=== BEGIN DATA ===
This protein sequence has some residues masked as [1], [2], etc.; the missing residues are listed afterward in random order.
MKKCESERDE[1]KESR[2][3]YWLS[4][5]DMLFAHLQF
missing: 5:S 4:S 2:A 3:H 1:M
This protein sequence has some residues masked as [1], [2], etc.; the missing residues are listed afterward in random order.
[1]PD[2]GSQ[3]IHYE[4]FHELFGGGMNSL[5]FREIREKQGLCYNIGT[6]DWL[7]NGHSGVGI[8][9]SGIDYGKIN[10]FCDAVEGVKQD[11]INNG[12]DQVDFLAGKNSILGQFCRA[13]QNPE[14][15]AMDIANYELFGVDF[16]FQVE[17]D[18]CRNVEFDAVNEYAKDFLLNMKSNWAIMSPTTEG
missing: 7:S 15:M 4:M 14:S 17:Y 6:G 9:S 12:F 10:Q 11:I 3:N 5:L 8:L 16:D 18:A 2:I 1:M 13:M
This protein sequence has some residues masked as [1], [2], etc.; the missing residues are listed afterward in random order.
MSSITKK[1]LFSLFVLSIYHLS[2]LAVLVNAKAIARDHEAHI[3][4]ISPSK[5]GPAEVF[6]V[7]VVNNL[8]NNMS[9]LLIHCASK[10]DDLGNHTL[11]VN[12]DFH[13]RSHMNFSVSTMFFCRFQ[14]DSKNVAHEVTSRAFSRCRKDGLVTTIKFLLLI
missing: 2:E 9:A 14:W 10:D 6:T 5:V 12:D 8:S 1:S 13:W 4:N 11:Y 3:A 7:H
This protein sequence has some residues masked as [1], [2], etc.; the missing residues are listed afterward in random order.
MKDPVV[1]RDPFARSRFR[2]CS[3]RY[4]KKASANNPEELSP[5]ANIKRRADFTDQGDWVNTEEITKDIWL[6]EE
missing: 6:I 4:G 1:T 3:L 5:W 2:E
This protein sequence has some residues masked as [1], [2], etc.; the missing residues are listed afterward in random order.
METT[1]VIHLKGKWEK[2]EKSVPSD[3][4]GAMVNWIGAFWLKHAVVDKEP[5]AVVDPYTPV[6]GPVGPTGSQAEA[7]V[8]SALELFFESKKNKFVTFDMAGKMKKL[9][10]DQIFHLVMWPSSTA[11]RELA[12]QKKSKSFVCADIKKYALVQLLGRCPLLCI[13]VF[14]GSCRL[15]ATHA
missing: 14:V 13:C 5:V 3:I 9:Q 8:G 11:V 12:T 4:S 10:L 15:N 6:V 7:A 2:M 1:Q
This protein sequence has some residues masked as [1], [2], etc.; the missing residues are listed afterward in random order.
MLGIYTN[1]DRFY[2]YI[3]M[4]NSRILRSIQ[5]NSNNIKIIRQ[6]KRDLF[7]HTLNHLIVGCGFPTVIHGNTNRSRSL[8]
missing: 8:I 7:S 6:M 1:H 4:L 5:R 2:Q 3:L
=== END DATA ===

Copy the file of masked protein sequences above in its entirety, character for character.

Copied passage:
This protein sequence has some residues masked as [1], [2], etc.; the missing residues are listed afterward in random order.
MKKCESERDE[1]KESR[2][3]YWLS[4][5]DMLFAHLQF
missing: 5:S 4:S 2:A 3:H 1:M
This protein sequence has some residues masked as [1], [2], etc.; the missing residues are listed afterward in random order.
[1]PD[2]GSQ[3]IHYE[4]FHELFGGGMNSL[5]FREIREKQGLCYNIGT[6]DWL[7]NGHSGVGI[8][9]SGIDYGKIN[10]FCDAVEGVKQD[11]INNG[12]DQVDFLAGKNSILGQFCRA[13]QNPE[14][15]AMDIANYELFGVDF[16]FQVE[17]D[18]CRNVEFDAVNEYAKDFLLNMKSNWAIMSPTTEG
missing: 7:S 15:M 4:M 14:S 17:Y 6:G 9:S 12:F 10:Q 11:I 3:N 5:L 8:L 16:D 18:A 2:I 1:M 13:M
This protein sequence has some residues masked as [1], [2], etc.; the missing residues are listed afterward in random order.
MSSITKK[1]LFSLFVLSIYHLS[2]LAVLVNAKAIARDHEAHI[3][4]ISPSK[5]GPAEVF[6]V[7]VVNNL[8]NNMS[9]LLIHCASK[10]DDLGNHTL[11]VN[12]DFH[13]RSHMNFSVSTMFFCRFQ[14]DSKNVAHEVTSRAFSRCRKDGLVTTIKFLLLI
missing: 2:E 9:A 14:W 10:D 6:T 5:V 12:D 8:S 1:S 13:W 4:N 11:Y 3:A 7:H
This protein sequence has some residues masked as [1], [2], etc.; the missing residues are listed afterward in random order.
MKDPVV[1]RDPFARSRFR[2]CS[3]RY[4]KKASANNPEELSP[5]ANIKRRADFTDQGDWVNTEEITKDIWL[6]EE
missing: 6:I 4:G 1:T 3:L 5:W 2:E
This protein sequence has some residues masked as [1], [2], etc.; the missing residues are listed afterward in random order.
METT[1]VIHLKGKWEK[2]EKSVPSD[3][4]GAMVNWIGAFWLKHAVVDKEP[5]AVVDPYTPV[6]GPVGPTGSQAEA[7]V[8]SALELFFESKKNKFVTFDMAGKMKKL[9][10]DQIFHLVMWPSSTA[11]RELA[12]QKKSKSFVCADIKKYALVQLLGRCPLLCI[13]VF[14]GSCRL[15]ATHA
missing: 14:V 13:C 5:V 3:I 9:Q 8:G 11:V 12:T 4:S 10:L 15:N 6:V 7:A 2:M 1:Q
This protein sequence has some residues masked as [1], [2], etc.; the missing residues are listed afterward in random order.
MLGIYTN[1]DRFY[2]YI[3]M[4]NSRILRSIQ[5]NSNNIKIIRQ[6]KRDLF[7]HTLNHLIVGCGFPTVIHGNTNRSRSL[8]
missing: 8:I 7:S 6:M 1:H 4:L 5:R 2:Q 3:L